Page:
And second, if you make your power reduction very gradually, the aircraft will stay close to a steady-state condition. You'll smoothly transition to the final steady-state glide and final airspeed (which for all the reasons noted above, may or may not be a little different from the airspeed you had at the higher power setting). On the other hand, if you abruptly make a large power reduction, you'll see the airspeed drop significantly, and then the nose will pitch down quite far, and then the airspeed will "overshoot" well above the final steady-state value, and then the nose will rise above the final attitude for the glide, and then the airspeed will "undershoot" the final value. This is the pitch "phugoid" in action, and you might see several cycles before everything settles down into the steady glide.

• Your last paragraph makes a very good point. In a 172 the reduction in trim speed from going to cruise power to full power can be several kts in my experience depending on the CG location. When adding large amount of power I got in the habit of applying a little tweak of trim to compensate right away. I used to play around in a CRJ Flight Training Device (no montion/visuals fixed simulator, but otherwise the same as the Level D) and observe trim changes with thrust. With the tail engines, adding thrust added a few kt to trim speed, if you had the patience to wait for the phugoid to finish. Commented Apr 17, 2020 at 17:34
• (Thnx, now refers to second-to-last paragraph as one more has been added.) Commented Apr 17, 2020 at 18:13

Seems like you have a misconception there: When the vertical component of lift equals weight, this doesn't mean the aircraft will fly level. When the forces balance out, the vertical acceleration will be zero, and thus the vertical velocity will be constant (not necessarily zero).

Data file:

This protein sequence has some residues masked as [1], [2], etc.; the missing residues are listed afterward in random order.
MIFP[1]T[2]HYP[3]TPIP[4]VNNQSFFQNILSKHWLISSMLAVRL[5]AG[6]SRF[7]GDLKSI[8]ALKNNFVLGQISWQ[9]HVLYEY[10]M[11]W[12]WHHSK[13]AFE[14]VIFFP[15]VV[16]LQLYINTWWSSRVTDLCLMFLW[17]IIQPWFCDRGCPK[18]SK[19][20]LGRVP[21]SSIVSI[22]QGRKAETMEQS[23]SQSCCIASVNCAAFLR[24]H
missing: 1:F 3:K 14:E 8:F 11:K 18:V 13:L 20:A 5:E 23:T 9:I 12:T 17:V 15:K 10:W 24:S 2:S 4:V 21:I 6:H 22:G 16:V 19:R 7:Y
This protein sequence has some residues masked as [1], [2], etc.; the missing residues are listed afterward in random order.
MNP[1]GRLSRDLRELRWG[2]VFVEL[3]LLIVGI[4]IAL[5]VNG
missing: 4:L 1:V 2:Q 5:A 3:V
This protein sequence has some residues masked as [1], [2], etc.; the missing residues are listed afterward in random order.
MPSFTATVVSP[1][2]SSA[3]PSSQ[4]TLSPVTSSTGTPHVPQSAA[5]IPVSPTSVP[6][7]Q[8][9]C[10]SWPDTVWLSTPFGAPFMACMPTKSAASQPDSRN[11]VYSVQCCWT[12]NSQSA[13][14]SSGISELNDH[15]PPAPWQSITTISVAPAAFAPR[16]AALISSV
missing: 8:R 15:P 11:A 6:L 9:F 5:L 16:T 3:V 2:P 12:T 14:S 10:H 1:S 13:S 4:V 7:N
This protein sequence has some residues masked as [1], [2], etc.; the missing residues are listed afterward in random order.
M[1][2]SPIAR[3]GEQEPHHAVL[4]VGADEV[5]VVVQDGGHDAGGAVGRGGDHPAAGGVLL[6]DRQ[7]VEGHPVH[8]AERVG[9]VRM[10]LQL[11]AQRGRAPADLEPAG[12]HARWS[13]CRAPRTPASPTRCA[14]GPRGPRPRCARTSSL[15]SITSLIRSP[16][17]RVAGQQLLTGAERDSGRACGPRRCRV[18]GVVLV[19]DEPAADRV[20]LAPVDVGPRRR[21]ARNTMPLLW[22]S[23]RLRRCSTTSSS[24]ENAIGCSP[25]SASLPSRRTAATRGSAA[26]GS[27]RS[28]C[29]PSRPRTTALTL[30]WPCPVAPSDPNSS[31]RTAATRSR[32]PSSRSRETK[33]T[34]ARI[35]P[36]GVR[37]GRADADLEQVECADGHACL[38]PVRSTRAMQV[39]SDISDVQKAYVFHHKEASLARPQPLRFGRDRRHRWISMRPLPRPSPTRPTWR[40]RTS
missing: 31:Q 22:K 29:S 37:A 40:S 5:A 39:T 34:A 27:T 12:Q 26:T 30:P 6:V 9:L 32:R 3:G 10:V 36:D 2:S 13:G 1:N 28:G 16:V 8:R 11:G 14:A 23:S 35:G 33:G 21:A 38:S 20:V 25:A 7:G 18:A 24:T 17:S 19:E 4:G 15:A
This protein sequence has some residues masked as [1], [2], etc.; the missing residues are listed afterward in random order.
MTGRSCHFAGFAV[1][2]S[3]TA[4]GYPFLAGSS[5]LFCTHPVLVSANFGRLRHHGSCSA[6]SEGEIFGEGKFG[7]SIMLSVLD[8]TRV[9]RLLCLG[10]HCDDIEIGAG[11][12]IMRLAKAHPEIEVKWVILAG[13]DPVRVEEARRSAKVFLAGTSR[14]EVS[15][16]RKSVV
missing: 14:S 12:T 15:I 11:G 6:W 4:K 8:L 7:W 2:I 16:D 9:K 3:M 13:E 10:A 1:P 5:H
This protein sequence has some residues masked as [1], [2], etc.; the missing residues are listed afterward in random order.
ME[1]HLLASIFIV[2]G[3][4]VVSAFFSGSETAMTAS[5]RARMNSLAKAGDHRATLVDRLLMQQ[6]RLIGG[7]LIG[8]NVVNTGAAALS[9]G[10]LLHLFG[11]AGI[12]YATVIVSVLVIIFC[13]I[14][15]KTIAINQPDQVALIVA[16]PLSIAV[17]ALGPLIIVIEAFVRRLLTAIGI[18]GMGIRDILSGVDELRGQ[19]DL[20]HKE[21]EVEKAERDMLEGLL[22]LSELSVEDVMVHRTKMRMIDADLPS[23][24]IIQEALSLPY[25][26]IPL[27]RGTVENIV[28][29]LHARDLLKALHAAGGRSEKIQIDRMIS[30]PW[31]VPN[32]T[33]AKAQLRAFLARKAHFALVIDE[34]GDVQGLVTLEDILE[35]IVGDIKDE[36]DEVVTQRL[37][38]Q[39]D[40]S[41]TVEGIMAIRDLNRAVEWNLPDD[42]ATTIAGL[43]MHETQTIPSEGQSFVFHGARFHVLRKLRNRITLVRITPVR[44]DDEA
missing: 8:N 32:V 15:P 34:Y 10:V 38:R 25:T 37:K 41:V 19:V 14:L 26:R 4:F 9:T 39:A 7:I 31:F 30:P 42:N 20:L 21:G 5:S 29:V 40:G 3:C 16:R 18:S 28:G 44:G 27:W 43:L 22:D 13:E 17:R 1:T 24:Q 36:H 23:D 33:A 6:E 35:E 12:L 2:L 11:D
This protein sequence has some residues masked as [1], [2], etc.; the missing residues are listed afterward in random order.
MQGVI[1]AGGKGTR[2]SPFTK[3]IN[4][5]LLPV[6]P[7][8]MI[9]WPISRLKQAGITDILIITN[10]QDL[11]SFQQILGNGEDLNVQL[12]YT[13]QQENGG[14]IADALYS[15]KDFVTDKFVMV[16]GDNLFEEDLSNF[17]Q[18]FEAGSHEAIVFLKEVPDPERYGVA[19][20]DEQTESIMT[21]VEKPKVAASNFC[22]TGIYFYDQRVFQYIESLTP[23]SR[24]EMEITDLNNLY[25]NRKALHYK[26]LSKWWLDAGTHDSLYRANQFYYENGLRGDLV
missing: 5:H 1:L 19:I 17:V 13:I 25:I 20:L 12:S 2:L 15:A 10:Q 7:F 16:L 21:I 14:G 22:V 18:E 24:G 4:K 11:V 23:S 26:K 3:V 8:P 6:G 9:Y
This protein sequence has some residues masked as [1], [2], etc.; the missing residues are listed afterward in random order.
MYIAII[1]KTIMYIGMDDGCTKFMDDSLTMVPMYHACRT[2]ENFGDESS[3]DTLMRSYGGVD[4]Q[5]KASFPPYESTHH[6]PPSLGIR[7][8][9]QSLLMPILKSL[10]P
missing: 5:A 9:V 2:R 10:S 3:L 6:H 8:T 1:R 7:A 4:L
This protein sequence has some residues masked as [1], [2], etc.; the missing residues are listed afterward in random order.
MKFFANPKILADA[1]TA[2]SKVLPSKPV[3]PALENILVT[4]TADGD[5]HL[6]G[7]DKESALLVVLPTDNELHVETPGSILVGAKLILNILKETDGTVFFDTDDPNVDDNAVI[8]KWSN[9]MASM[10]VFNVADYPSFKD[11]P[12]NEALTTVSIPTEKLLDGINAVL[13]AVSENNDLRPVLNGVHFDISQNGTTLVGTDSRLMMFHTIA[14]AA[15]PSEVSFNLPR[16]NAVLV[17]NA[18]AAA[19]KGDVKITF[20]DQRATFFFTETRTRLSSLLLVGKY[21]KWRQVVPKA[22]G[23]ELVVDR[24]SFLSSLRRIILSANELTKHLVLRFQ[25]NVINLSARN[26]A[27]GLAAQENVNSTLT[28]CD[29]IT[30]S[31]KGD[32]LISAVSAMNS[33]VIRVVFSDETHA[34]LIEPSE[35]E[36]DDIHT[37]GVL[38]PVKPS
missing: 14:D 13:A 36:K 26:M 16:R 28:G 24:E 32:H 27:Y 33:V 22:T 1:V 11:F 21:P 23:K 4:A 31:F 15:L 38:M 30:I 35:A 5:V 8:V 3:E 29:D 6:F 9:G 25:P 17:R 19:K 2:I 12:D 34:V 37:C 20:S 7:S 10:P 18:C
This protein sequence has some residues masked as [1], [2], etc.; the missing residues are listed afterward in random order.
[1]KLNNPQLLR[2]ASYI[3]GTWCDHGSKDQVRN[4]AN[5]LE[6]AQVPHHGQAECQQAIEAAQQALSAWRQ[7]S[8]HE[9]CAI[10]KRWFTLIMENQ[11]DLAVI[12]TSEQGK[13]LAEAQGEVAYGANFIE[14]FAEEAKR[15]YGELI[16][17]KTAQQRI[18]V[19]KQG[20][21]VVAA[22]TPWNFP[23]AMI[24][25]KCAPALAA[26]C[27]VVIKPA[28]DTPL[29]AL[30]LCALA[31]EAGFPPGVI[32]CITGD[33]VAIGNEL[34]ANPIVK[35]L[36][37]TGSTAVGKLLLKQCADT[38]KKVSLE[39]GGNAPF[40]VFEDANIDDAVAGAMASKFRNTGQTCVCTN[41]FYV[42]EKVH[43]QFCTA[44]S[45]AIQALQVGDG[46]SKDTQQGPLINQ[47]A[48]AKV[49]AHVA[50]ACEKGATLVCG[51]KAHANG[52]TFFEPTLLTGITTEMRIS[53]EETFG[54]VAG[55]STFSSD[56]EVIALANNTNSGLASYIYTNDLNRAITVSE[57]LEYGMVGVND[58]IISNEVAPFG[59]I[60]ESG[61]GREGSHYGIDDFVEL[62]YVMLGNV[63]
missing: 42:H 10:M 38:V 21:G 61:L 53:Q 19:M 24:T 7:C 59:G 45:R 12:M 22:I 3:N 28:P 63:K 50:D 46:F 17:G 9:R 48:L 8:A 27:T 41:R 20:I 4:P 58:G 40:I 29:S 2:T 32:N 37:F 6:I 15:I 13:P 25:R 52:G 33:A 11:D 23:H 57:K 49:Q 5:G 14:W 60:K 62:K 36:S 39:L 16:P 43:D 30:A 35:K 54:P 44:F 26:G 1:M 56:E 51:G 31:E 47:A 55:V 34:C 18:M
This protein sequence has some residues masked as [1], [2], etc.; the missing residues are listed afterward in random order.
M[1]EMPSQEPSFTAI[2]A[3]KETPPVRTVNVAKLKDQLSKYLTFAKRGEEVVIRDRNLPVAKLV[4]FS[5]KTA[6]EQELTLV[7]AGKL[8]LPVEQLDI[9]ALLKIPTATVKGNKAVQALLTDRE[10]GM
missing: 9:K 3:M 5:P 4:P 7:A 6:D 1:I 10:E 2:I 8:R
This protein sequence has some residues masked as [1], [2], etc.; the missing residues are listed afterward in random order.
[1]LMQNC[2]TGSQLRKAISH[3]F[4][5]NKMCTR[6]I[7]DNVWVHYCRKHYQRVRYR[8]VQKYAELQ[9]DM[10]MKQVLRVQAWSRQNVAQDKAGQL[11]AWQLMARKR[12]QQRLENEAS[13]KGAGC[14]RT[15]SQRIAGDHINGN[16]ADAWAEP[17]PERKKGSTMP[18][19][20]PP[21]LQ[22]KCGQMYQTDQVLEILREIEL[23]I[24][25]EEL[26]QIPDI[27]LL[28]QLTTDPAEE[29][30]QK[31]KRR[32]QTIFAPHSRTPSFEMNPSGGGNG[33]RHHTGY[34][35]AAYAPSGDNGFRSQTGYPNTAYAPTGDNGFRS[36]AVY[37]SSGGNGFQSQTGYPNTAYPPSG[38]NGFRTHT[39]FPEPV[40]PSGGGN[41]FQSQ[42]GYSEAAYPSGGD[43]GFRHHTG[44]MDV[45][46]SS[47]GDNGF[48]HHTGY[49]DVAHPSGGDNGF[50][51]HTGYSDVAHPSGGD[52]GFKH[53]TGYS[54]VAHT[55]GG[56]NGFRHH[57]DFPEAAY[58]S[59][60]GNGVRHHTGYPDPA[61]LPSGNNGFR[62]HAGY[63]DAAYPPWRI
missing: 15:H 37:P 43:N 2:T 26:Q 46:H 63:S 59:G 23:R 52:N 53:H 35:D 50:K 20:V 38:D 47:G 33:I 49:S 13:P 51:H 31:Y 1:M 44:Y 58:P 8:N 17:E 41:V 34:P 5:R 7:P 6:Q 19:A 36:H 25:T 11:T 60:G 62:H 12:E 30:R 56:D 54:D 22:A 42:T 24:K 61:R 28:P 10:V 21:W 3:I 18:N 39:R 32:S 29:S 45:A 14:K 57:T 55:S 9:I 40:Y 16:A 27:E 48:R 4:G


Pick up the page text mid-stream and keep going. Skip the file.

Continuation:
So after the initial disturbance and the resulting phugoid oscillations (where vertical acceleration oscillates between positive and negative) die down, the aircraft will be in a new equilibrium with zero vertical acceleration and thus a constant rate of descent.

• Thanks for your reply! I believe in a state of unaccelerated straight and level flight, vertical velocity will also be zero isn't it? Commented Apr 17, 2020 at 11:37
• Yes, it will, but only in that case (level flight). Commented Apr 17, 2020 at 11:43

In Simple Terms ....

Pitch controls speed. Power controls speed and lift. Increasing power for the same angle of attack will produce more speed and hence more lift. Decreasing speed for the same angle of attack will produce less lift.

If you reduce power only and keep pitch the same, then you will lose lift and speed. If you were flying level before, then now you're sinking.

Yes - in reality its way more complicated than this. Its a dynmical balance between all of the controls on your aircraft. If you pull back on the stick then speed gets converted to height until drag washes it all away and you stop climbing. If your center of thrust is not directly in line with the center of drag, then the pitch will change as power changes. (This why 737 Max's crash) Increasing speed increases drag which makes the aircraft less efficient. If you pitch down to maintain speed, then drag goes up and you sink even faster.

Power changes and pitch changes are dynamic forces and most aircraft you will ever fly will stabilize somewhere new. Some take longer than others. Most will tend to wobble about a little till they settle. Don't let go of the stick - look out of the window at the horizon.

If you really want to get a feel for how lift and speed are related, go fly a sailplane for a few hours.

• Welcome to ASE. But, "If you reduce power only and keep pitch the same, then you will lose lift and speed. If you were flying level before, then now you're sinking."-- If you are sinking while holding pitch attitude constant, you've changed angle-of-attack, which the original question suggested should stay constant. The original question was phrased in a way that was based on a constant elevator position (or at least trim setting), not a constant pitch attitude. Commented Apr 18, 2020 at 12:15
• Well, to be fair, the question appears to be posted by someone who may not clearly understand the difference between the true angle of attack and the pitch of the aircraft. So yes, the answer is heavily simplified. If you reduce power and don't touch the trim, you'll sink and slow down. You push forward to keep speed up ( or not, you're the pilot). Commented Apr 18, 2020 at 12:22
• @dalearn-- the guy (or gal) must have chose to put those words in caps for some reason, don't you think? Why take them away? Commented Apr 18, 2020 at 12:57